"When people hear NASA, I want them to think of climate science alongside planetary science," said Katherine Calvin, who was recently appointed as NASA's chief scientist.

Tuesday, Dec. 14

Was this year's tornado outbreak related to climate change? December is typically the least active month for tornadoes in the United States, but a powerful outbreak of more than 30 tornadoes hit six states in the mid-Mississippi River Valley Friday night, killing at least 88 people.

Speaking of this, investment in companies developing technology to try to combat the climate crisis grew to $87.5 billion in the year leading up to Jun. 30, according to new research from PwC published Wednesday. Read all about it here.

Are you traveling for the end-of-the-year holidays? Well, air travel is also contributing to climate change in a pretty significant way. And that sucks for us and the planet.

Sunday, Dec. 5

Homeowners are looking for new tech that can harden their properties against natural disasters that are increasing in frequency as a result of global warming.

With homes and buildings specifically, climate change poses a risk to as much as $35 trillion of real estate assets by 2070, according to a 2016 report by the United Nations Framework Convention on Climate Change. See the full report via CNBC.

The Shinnecock Indian Nation once had seasonal villages that stretched across the eastern end of Long Island. But after centuries of land loss and forced relocation, more than 600 tribe members now live on a shrinking 1.5 square mile peninsula. CNBC has the full report here.

Saturday, Dec. 4

Electric vehicles are at the forefront in the battle against climate change. Yet, these cars still need resources including nickel to power their batteries.

Audrey Asistio recently spoke with NBC News correspondent Jacob Ward, who found that even clean energy can come with an environmental cost. You can watch the full interview here.

Wednesday, Nov. 25

As Americans sit down at their Thanksgiving tables, many of the items in front of them will be more expensive than they were last year. Pies in particular. And climate change is a contributing factor.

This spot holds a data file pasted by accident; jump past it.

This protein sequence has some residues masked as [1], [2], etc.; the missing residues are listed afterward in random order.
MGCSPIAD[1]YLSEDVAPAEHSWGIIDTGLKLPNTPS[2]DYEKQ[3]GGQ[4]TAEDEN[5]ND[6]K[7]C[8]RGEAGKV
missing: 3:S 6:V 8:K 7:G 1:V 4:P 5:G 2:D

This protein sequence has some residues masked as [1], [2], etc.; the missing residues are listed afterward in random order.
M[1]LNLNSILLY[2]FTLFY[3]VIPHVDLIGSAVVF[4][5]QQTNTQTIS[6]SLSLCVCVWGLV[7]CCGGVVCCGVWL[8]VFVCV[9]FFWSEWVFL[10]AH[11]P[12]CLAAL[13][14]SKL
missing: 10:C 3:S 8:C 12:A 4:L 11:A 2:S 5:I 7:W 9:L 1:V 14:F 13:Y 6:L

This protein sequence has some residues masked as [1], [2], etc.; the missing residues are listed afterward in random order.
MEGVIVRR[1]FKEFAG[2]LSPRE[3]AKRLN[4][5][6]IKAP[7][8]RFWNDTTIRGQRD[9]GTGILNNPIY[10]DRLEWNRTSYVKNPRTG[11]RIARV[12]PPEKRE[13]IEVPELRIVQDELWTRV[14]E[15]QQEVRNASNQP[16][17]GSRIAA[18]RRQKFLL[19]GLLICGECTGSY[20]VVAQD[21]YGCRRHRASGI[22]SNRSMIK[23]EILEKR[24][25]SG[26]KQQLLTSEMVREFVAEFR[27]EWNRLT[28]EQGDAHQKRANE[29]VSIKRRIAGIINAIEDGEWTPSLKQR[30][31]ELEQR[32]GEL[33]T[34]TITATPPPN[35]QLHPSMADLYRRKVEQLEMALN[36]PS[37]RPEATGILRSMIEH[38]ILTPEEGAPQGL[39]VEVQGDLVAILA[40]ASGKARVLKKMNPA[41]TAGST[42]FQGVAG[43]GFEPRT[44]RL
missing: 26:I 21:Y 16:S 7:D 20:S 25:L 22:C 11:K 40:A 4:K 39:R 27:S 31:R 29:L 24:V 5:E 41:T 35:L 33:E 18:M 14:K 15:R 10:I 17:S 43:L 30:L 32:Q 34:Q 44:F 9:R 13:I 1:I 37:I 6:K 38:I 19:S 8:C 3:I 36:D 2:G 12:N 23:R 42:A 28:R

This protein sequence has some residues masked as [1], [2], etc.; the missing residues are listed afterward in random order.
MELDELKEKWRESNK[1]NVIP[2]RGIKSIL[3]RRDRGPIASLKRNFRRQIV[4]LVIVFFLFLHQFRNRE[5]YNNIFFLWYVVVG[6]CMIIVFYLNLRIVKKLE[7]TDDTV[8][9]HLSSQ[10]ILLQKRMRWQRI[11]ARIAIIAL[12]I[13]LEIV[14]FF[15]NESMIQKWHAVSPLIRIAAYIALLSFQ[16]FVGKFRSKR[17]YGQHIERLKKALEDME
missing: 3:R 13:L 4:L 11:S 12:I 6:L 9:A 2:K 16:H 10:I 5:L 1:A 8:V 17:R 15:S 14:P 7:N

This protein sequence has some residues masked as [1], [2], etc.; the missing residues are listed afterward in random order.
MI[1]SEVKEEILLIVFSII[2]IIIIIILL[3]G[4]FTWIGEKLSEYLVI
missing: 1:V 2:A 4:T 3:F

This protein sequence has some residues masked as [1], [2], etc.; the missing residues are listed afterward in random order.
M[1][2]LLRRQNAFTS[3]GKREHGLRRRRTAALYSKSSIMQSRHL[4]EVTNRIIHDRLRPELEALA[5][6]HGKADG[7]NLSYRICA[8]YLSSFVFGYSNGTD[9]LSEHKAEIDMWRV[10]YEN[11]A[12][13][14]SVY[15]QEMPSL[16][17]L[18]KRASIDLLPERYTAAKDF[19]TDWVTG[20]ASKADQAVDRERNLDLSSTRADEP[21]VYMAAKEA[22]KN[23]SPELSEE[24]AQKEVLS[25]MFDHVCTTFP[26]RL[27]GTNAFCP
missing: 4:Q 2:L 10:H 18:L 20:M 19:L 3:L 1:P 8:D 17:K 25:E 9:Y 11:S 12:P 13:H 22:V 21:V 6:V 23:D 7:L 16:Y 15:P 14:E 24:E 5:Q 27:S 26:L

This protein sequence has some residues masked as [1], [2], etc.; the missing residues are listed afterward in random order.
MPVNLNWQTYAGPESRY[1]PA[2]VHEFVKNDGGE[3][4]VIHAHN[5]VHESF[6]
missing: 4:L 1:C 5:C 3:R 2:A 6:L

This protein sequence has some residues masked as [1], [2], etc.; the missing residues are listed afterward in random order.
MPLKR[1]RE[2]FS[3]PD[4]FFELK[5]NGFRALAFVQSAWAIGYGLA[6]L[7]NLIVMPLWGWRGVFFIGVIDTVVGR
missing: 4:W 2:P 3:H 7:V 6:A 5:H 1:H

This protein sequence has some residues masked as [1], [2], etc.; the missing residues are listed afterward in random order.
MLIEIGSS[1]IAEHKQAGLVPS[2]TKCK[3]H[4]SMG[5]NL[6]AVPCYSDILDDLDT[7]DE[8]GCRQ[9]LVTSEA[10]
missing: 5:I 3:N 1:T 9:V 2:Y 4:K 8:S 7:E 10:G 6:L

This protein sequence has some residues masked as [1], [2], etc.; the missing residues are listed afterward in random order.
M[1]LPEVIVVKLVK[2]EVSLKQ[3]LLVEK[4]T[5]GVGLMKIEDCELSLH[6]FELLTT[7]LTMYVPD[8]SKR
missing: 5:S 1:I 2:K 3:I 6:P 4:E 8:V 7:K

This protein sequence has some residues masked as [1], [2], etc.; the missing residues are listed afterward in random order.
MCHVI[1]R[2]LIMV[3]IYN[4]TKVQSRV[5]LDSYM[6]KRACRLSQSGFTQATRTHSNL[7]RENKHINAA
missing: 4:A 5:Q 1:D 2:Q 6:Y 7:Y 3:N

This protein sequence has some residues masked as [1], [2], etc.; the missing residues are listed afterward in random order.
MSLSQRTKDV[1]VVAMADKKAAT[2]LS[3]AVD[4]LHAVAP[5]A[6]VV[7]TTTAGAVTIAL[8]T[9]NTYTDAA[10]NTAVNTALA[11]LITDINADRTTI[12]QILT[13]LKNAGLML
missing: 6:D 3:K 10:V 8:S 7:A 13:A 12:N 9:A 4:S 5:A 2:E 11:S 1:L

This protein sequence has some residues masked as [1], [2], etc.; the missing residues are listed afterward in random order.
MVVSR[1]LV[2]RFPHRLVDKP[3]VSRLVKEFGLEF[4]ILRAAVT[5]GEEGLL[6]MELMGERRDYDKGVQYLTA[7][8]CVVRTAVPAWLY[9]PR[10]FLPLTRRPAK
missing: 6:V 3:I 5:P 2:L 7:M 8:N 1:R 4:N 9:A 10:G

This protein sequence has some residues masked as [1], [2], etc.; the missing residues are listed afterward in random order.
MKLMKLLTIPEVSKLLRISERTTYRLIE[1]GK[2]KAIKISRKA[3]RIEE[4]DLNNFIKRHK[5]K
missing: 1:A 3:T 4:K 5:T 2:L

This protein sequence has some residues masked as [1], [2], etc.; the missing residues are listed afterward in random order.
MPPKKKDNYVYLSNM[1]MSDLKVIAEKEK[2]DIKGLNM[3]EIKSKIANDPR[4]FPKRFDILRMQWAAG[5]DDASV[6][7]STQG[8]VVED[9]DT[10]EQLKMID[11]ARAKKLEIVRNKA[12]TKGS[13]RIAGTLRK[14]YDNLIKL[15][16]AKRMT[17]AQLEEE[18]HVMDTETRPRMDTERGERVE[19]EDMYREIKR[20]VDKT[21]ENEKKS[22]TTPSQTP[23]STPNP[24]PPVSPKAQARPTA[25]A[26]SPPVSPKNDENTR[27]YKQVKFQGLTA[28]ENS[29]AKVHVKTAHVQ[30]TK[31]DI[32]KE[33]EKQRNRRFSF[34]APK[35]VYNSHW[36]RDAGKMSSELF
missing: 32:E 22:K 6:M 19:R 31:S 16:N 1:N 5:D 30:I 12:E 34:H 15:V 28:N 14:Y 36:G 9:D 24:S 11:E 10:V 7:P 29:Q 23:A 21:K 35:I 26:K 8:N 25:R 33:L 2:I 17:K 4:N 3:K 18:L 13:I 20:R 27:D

Speaking of Thanksgiving, as the drought continues to affect our water supply, here are some easy tips for conserving water for the upcoming holidays.

Meanwhile, Democrats and climate activists generally supported President Biden's decision to release a record 50 million barrels of oil from America's strategic reserve, even as the move appeared to contradict his long-term vision of combating climate change.

Monday, Nov. 15

President Joe Biden signed a $1 trillion bipartisan infrastructure bill that includes historic funding to protect the country against the detrimental affects of human-caused climate change.

An article via CNBC examines if the United States will ever put a price on carbon. Check it here.

Meanwhile, climate change is also impacting cuffing season, aka the search for a mate to keep you company when the world hunkers down for the winter. Here's the LX report on it.

Sunday, Nov. 14

Media outlets around the world have been giving their verdict on the COP26 deal, an agreement struck Saturday which tries to prevent the worst impacts of climate change. Here's what to know.

After two years of preparation and 13 days of tough talks, did negotiators at the U.N. climate meeting in Glasgow save the plane? Check out a few takeaways here.